Hawaii has become the first US state to formally adopt pledges in the Paris Agreement to drastically tackle climate change.
The volcanic island state’s Governor David Ige has signed two landmark laws supporting “the commitments and goals” of the accord.
It makes Hawaii the first state to defy President Donald Trump, who pulled the US out of the treaty signed by 148 other countries.
The first law to come into force is Senate Bill 559, which states that “not only is climate change real, but it is the overriding challenge of the 21st century”.
The bill continues: “Regardless of federal action, the legislature supports the goals of the Paris Agreement to combat climate change and its effects on environments, economies, and communities around the world.”
It commits Hawaii to cutting greenhouse gas emissions by publishing emission contribution levels every five years, promoting “environmental integrity”, conserving forests, wetlands and nature preserves and incentivising companies to be more carbon-neutral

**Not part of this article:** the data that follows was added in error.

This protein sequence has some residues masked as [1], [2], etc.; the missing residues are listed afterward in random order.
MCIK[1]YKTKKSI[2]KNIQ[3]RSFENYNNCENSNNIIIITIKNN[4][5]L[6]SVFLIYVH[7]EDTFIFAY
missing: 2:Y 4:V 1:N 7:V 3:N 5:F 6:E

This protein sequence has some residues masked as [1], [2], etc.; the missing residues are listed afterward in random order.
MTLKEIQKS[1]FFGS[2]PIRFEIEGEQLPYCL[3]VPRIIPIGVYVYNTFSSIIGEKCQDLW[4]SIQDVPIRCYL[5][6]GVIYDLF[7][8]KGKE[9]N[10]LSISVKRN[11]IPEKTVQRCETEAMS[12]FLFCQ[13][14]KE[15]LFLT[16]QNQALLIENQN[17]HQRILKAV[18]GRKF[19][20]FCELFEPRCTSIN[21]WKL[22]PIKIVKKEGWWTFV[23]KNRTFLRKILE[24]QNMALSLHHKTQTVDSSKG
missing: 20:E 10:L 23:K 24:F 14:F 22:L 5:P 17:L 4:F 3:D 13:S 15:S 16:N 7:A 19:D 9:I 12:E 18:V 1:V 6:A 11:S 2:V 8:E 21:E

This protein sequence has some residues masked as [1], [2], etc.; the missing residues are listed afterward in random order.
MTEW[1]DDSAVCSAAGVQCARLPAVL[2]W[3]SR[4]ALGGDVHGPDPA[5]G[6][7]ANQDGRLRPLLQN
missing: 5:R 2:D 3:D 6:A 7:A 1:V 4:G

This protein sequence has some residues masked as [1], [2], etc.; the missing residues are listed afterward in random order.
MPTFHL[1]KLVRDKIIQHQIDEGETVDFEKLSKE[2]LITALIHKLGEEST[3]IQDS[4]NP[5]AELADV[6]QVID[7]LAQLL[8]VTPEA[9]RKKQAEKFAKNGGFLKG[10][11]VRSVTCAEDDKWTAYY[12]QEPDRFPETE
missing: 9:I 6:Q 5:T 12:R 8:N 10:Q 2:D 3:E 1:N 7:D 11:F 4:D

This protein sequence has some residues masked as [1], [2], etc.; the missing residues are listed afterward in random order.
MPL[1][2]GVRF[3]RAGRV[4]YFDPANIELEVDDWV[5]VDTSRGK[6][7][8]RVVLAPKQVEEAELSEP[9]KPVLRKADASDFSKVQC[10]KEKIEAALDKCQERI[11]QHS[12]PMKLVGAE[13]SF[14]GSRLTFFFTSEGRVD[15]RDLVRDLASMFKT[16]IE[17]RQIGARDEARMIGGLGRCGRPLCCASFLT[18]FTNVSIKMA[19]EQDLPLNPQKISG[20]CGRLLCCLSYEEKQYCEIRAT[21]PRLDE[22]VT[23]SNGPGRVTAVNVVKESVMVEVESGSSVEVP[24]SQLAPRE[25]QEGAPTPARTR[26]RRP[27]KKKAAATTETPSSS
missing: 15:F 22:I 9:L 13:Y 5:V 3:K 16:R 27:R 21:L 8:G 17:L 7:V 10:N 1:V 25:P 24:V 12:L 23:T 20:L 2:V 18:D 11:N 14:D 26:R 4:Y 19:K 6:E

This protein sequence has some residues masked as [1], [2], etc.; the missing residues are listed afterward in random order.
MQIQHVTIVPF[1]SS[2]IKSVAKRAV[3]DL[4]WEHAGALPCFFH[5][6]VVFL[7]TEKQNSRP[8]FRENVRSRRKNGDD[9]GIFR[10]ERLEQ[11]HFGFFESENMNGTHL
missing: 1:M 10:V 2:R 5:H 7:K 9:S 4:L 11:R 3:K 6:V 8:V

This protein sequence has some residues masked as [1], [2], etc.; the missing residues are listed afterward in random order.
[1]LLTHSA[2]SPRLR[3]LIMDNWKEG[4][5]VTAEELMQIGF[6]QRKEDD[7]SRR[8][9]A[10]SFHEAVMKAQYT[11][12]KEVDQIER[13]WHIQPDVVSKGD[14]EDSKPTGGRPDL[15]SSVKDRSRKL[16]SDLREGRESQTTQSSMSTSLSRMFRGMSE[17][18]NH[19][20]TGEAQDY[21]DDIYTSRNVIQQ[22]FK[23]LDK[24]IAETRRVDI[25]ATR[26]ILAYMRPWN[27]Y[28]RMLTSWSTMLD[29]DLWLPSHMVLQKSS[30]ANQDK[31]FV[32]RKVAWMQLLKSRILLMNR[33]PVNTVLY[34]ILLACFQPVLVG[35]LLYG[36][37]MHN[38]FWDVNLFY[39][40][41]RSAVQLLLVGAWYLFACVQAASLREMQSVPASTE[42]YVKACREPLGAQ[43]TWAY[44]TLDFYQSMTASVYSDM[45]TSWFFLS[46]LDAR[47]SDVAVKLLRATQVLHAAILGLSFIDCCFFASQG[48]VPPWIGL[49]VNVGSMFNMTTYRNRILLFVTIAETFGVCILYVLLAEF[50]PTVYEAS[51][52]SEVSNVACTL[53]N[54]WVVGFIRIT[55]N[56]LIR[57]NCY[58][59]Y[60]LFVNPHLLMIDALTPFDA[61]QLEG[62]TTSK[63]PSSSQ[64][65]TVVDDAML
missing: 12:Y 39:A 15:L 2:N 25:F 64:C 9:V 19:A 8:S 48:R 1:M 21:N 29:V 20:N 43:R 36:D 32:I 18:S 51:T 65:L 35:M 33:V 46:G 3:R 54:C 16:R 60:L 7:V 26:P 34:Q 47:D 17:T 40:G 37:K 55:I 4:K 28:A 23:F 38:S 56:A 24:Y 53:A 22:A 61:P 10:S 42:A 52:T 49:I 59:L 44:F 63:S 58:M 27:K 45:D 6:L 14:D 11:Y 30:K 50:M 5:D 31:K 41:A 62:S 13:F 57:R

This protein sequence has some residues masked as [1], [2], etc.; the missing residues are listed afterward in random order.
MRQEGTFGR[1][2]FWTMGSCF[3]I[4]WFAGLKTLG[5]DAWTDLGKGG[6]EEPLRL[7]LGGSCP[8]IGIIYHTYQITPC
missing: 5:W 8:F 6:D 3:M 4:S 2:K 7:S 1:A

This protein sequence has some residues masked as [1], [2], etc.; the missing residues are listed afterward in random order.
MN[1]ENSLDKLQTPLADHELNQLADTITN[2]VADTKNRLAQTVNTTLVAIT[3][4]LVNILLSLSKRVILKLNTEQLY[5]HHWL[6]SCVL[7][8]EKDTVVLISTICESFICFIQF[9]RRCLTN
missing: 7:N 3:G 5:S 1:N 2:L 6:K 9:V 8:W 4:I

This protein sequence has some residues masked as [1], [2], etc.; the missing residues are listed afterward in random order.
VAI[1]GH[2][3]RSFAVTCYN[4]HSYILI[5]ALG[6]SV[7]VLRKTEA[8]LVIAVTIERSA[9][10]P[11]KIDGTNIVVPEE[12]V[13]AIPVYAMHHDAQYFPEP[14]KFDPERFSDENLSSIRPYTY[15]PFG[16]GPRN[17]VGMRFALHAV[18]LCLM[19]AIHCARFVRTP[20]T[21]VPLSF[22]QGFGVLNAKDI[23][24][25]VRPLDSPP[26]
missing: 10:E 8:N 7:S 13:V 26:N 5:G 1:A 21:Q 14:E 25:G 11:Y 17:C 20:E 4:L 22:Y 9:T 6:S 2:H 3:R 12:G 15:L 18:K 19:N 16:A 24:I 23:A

The second law, House Bill 1578, commits to creating a certification scheme for farmers that measures and promotes carbon-neutrality.
A task force will be created to set up the scheme and advise on “climate resiliency”.
Mr Trump, who had previously dismissed climate change as a hoax, had declared he would fulfil a campaign commitment to withdraw from the UN-brokered Paris Agreement because it “disadvantaged” his country.
He claimed it would cost the US $3tn (£2.3tn) and more than 6 million jobs.
The concept of global warming was created by and for the Chinese in order to make U.S. manufacturing non-competitive.
— Donald J. Trump (@realDonaldTrump) November 6, 2012
German Chancellor Angela Merkel said the move was “extremely regrettable”, while French President Emmanuel Macron urged people to “make our planet great again”.
In the US, former California governor Arnold Schwarzenegger said: “One man cannot destroy our progress. One man can’t stop our clean energy revolution.”
Eleven other states that account for more than a third of US GDP have made pledges to follow suit.
They are able to fight Mr Trump’s plans because energy policy in the US is shared between national, state and local government.
President Obama faced a similar struggle when trying to impose stricter greenhouse gas emissions limits during his administration.
This is not the first time Hawaii has waived national policy pursued by Mr Trump.
In March, a Hawaiian judge indefinitely suspended the President’s “travel ban” on seven Mulism-majority countries.